"They were Muslim."

WTF is this? Are you serious?

Oh, I'm gonna make sure a boatload of Muslims read this gem.

==========================================
And exactly what kind of boatload are you referring to:
1) The kind they use to hijack civilian ships on the open seas?
2) The kind they use to transport oil for profit from the west as they say they despise the west?
3) The kind they would glad ship your shredded body in as they send it home to your mother after the most recent suicide attack?

Funny how you leftist can use nothing but pejorative terms when discussing predominantly US religions but somehow you think Muslims are just peace loving souls. I bet the 10's of thousands they have slaughtered in the name of Allah over the last few decades would disagree.

Posted by: Bcamp55 | March 9, 2011 4:49 PM | Report abuse

I'm delighted to see that Mr. Capehart chose to focus on the subject of "I can't believe you got caught" rather than the more important issue of "how do Schiller's comments contribute to the charge of conservatives that the mainstream press is really quite liberally biased?" Bernie Goldberg, are you laughing at this one? Morning Joe, will you call out your friend on this next time he's on your show? I'm not holding my breath...

Posted by: pvsbond | March 9, 2011 5:15 PM | Report abuse

I'm convinced liberals have No critical thinking ability.
ObamaCare is falling apart at this moment.
Over 1,000 companies and 1 entire state so far have "waivers" that they don't have to comply with ObamaCare.
Over half the states are declaring it unconstitutional.
Fla. judge ruled the entire bill unconstitutional.
Kathy Sebelius admitted yesterday that Half a Billion Dollars of the bill was supposed to be Medicare "savings" but then they allocated it to help pay for the bill. (??)
This is Incompetence at its Highest.
We watched this debacle, it was rammed down our throats and PEOPLE SHOULD BE HELD ACCOUNTABLE FOR THIS DISASTER.
People should LOSE THEIR JOBS over this piece of Garbage.
Taxpayers need to Demand Better from our elected officials.
If these people were working for a private business-- they would've been FIRED a long time ago.

Posted by: ohioan | March 9, 2011 5:33 PM | Report abuse

I'm convinced liberals have No critical thinking ability.
ObamaCare is falling apart at this moment.
Over 1,000 companies and 1 entire state so far have "waivers" that they don't have to comply with ObamaCare.
Over half the states are declaring it unconstitutional.
Fla. judge ruled the entire bill unconstitutional.
Kathy Sebelius admitted yesterday that Half a Billion Dollars of the bill was supposed to be Medicare "savings" but then they allocated it to help pay for the bill. (??)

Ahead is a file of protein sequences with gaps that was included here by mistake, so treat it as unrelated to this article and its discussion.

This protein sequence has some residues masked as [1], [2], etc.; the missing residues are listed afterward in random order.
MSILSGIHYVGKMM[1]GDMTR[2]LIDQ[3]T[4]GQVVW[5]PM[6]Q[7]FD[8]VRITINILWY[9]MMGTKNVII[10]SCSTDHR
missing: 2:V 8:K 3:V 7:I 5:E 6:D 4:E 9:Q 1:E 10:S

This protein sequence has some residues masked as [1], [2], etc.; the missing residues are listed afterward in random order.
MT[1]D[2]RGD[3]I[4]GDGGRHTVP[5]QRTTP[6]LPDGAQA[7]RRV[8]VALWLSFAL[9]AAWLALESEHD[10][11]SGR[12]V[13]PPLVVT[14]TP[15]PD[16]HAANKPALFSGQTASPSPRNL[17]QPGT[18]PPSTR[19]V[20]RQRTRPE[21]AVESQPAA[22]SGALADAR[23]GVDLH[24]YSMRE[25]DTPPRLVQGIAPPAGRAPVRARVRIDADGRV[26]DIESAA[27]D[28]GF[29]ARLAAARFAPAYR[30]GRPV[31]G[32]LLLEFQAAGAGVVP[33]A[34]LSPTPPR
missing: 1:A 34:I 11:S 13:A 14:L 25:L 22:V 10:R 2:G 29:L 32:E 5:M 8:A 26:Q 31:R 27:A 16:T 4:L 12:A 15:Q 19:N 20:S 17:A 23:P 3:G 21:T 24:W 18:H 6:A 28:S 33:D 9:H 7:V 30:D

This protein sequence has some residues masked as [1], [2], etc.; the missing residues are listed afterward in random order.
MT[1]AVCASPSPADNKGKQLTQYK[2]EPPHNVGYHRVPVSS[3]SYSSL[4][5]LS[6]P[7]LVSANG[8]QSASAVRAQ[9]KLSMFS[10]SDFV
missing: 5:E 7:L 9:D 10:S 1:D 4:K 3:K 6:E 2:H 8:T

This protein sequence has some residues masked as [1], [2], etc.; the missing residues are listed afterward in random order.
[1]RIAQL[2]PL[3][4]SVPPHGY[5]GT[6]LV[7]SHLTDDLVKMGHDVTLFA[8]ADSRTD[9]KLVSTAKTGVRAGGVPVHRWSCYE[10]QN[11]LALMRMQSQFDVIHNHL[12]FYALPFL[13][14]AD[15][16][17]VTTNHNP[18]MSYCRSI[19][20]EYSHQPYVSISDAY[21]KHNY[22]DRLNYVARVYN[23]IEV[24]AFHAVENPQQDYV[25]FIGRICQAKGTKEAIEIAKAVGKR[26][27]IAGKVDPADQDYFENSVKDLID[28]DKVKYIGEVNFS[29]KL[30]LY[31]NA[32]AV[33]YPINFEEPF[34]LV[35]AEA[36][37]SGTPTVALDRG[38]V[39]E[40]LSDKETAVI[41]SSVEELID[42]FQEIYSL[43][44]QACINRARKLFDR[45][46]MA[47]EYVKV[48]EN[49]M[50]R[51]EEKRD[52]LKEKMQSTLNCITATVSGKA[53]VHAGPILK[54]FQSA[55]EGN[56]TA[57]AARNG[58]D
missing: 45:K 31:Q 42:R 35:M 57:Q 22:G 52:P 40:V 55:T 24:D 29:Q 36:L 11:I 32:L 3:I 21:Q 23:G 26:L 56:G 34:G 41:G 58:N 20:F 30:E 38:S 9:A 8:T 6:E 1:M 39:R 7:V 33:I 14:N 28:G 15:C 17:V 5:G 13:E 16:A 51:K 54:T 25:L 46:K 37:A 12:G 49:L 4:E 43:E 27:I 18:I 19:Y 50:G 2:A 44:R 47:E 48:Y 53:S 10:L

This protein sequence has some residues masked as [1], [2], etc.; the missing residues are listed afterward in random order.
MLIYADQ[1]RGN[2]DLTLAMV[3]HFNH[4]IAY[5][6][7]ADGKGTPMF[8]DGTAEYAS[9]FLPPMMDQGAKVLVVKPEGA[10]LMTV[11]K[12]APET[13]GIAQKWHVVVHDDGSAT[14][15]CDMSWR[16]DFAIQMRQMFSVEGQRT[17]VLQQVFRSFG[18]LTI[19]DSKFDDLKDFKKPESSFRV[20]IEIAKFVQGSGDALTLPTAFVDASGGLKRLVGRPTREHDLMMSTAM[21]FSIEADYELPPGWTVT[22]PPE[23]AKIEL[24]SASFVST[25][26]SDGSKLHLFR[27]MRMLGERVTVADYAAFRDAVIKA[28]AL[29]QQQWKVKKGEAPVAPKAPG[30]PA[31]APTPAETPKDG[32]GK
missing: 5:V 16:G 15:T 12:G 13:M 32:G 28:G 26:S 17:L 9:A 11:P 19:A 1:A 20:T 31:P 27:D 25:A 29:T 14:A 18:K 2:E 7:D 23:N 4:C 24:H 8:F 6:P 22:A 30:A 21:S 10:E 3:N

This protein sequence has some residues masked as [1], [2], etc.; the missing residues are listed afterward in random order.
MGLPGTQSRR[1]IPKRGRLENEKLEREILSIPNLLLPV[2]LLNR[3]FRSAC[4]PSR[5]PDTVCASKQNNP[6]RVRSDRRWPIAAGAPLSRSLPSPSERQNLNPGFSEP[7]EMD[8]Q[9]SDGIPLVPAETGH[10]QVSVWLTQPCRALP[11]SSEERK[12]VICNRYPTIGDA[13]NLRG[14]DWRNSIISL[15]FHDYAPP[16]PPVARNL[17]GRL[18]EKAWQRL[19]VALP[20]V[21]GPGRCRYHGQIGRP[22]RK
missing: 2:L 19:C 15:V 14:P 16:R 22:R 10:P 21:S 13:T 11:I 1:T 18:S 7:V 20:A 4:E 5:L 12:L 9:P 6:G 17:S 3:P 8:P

This is Incompetence at its Highest.
We watched this debacle, it was rammed down our throats and PEOPLE SHOULD BE HELD ACCOUNTABLE FOR THIS DISASTER.
People should LOSE THEIR JOBS over this piece of Garbage.
Taxpayers need to Demand Better from our elected officials.
If these people were working for a private business-- they would've been FIRED a long time ago.

Posted by: ohioan | March 9, 2011 5:33 PM | Report abuse

As per jos587's post, I get a real kick out of those that call any African American that's not into keeping the African Americans down, an "Uncle Tom". Shame on you, whoever the heck you are.

Posted by: thebink | March 9, 2011 5:42 PM | Report abuse

Oh for corn sake.........I have the original tape of this sting saved on my computer. That snobbish cretin said that NPR would be better off without the Government funding. Doesn't matter whether he resigned or not......give NPR his wish and pull the funding!!

Posted by: OregonStorm | March 9, 2011 5:56 PM | Report abuse

Any other conservative posters having trouble posting? I've been counting the double an triple posts, including mine, that don't seem to go through in an timely manner and so end up being multiple posts. Also, I'm seem to hum right along until I hit the WAPO blogs. I admit it may be simple paranoia on my part but it does seem odd.

Posted by: thebink | March 9, 2011 6:50 PM | Report abuse

Thank you Mr Capeheart for your article. I actually learned something- about the fund-raising business, in this case- which was great, since so often people write who really have nothing new or interesting to say.

Posted by: DrRichard1 | March 9, 2011 8:15 PM | Report abuse

How NPR did or did not vet donors is enlightening, but secondary.

Whether NPR is or is not biased is controversial, but secondary.

Whether NPR is of value to our society is debatable, but secondary (I rather enjoy some of the programming).

What is primary to me is whether or not funding such activities as public broadcasting is Constitutional, and I think they are not. This business of broadly construing the "general welfare" phrase in the Preamble, and neglecting the last amendment in the Bill Of Rights, is sinking this nation. We need to honor amendment number ten. If something truly is vital to national welfare, ratify yet another amendment, put that power alongside those already enumerated, and then (and only then) fund it. We can do this. Defund NPR, and all similar programs, until we have due process.

The "tenthers" have it correct.

Posted by: MKS1 | March 10, 2011 12:35 PM | Report abuse

It's surprising to read how scrupulous WNYC was about its fundraising in its city-owned days. Because what it put on the air back then was anything but scrupulous.

I remember writing letters complaining about the frequent "editorials" by people advocating bizarre and sometimes frightening things (not all on the left, either) and averring that I would never pledge until they stopped running them. In retrospect, I'm not sure all of those folks would have passed a Peter King muster.

Posted by: Itzajob | March 10, 2011 1:24 PM | Report abuse